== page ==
As private enforcement of competition law continues its upward trend potential claimants must consider many factors before deciding to pursue a claim for compensation against their suppliers. EU Directive 2014/104 has contributed to the increased awareness of the right to compensation across Europe and there has been a sharp surge in the number of actions being brought in key jurisdictions such as Germany, the Netherlands and the UK. Many of the recent damage actions are related to the European Trucks Cartel (AT.39824 – Trucks).

To claim or not to claim?

In the past, companies affected by infringements of competition law and more specifically cartels were reluctant to claim damages for a variety of reasons. This situation is now changing. Case law achieved by first movers in the field of private enforcement, such as CDC, provides increasing legal certainty for claimants. The growing awareness among companies of potentially receiving considerable compensation for antitrust violations has enhanced the pressure on directors of companies to fulfil their obligations vis-à-vis shareholders and seriously consider taking actions for damages (business judgment rule).

Questions to consider when bringing a claim

As the legal landscape changes, and antitrust damage actions become more and more the norm it will be important for potential claimants to keep in mind several aspects, inter alia the following:

  • Is the necessary funding in place to bring a case to completion (involving lawyers, economists, IT experts, court fees etc.) and to cover adverse costs should they arise?
  • Does your company have the required in-house legal and economic expertise to manage a damage action?
  • Does your company have access to the market-wide data which are often necessary to robustly quantify a cartel-related damage?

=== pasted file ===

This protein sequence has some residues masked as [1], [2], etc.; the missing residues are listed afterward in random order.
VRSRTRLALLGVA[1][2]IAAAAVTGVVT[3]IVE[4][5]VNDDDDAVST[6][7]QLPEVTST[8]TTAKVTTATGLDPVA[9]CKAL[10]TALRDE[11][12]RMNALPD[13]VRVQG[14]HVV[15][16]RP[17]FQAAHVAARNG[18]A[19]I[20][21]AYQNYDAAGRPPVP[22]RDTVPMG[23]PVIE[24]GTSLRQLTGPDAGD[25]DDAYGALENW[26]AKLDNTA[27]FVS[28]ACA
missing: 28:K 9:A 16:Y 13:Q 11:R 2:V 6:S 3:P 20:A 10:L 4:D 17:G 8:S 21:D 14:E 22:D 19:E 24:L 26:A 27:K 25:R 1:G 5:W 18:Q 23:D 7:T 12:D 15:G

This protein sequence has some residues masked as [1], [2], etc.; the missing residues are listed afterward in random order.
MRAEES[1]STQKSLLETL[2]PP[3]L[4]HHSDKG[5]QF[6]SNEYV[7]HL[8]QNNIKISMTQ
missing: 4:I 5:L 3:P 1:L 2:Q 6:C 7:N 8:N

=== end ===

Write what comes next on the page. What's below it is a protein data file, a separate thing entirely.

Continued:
• Where to file a potential claim?
  • Who to claim against?
  • Is it in the best interest of your company to allocate the significant time and resources to take the claim to court?
  • What are the chances of achieving a settlement?

Risk vs reward ratio

Bringing a competition law damage action can be an extremely complex and costly process. Companies considering taking such actions on their own should carefully contemplate whether the reward is worth the overall risk associated with a damage action. The costs relating to lawyers, economists, data analysts, court fees, and funding can be substantial with no guarantee of success.

The solution

Many damaged companies choose to outsource the overall quantification and enforcement process to specialists, such as CDC, who usually purchase the claims and enforce them in their own name and at their own costs and risk. That way damaged companies do not incur the expense and time of pursuing the legal action while still obtaining considerable returns upon successful completion of the case.

by Pádraic Burke